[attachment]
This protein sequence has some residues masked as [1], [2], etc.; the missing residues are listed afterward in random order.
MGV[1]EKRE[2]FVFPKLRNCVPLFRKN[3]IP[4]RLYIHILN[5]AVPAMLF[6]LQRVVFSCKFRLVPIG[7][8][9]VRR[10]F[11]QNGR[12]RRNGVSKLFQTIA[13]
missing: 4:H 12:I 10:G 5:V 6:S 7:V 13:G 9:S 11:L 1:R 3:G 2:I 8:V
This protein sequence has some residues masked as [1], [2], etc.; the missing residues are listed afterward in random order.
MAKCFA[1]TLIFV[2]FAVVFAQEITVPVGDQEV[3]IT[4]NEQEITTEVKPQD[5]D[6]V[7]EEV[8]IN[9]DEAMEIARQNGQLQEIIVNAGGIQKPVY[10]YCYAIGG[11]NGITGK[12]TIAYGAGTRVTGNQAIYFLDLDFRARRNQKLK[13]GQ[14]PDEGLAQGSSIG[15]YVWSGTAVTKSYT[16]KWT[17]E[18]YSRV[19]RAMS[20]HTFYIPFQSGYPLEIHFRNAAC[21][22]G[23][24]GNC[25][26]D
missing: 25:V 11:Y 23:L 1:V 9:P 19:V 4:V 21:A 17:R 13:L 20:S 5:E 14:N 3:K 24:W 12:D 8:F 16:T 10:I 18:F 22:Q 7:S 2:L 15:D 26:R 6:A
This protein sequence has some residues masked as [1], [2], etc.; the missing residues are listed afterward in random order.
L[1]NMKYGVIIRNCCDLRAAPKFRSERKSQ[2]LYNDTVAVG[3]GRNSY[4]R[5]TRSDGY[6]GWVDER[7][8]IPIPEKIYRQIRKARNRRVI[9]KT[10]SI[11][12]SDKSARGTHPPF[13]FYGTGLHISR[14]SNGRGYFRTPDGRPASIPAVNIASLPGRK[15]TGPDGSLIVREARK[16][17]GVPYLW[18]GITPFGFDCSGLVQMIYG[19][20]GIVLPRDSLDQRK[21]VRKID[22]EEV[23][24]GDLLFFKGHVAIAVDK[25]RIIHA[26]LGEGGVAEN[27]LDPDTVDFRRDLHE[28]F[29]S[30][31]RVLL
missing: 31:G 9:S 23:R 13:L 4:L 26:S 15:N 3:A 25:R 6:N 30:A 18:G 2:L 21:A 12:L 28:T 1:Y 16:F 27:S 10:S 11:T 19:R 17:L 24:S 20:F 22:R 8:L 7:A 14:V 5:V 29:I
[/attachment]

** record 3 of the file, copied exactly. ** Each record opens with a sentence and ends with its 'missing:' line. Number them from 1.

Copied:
This protein sequence has some residues masked as [1], [2], etc.; the missing residues are listed afterward in random order.
L[1]NMKYGVIIRNCCDLRAAPKFRSERKSQ[2]LYNDTVAVG[3]GRNSY[4]R[5]TRSDGY[6]GWVDER[7][8]IPIPEKIYRQIRKARNRRVI[9]KT[10]SI[11][12]SDKSARGTHPPF[13]FYGTGLHISR[14]SNGRGYFRTPDGRPASIPAVNIASLPGRK[15]TGPDGSLIVREARK[16][17]GVPYLW[18]GITPFGFDCSGLVQMIYG[19][20]GIVLPRDSLDQRK[21]VRKID[22]EEV[23][24]GDLLFFKGHVAIAVDK[25]RIIHA[26]LGEGGVAEN[27]LDPDTVDFRRDLHE[28]F[29]S[30][31]RVLL
missing: 31:G 9:S 23:R 13:L 4:L 26:S 15:N 3:A 25:R 6:N 30:A 18:G 2:L 21:A 12:L 28:T 1:Y 16:F 27:S 10:S 11:T 19:R 17:L 24:S 20:F 22:R 8:L 7:A 14:V 5:V 29:I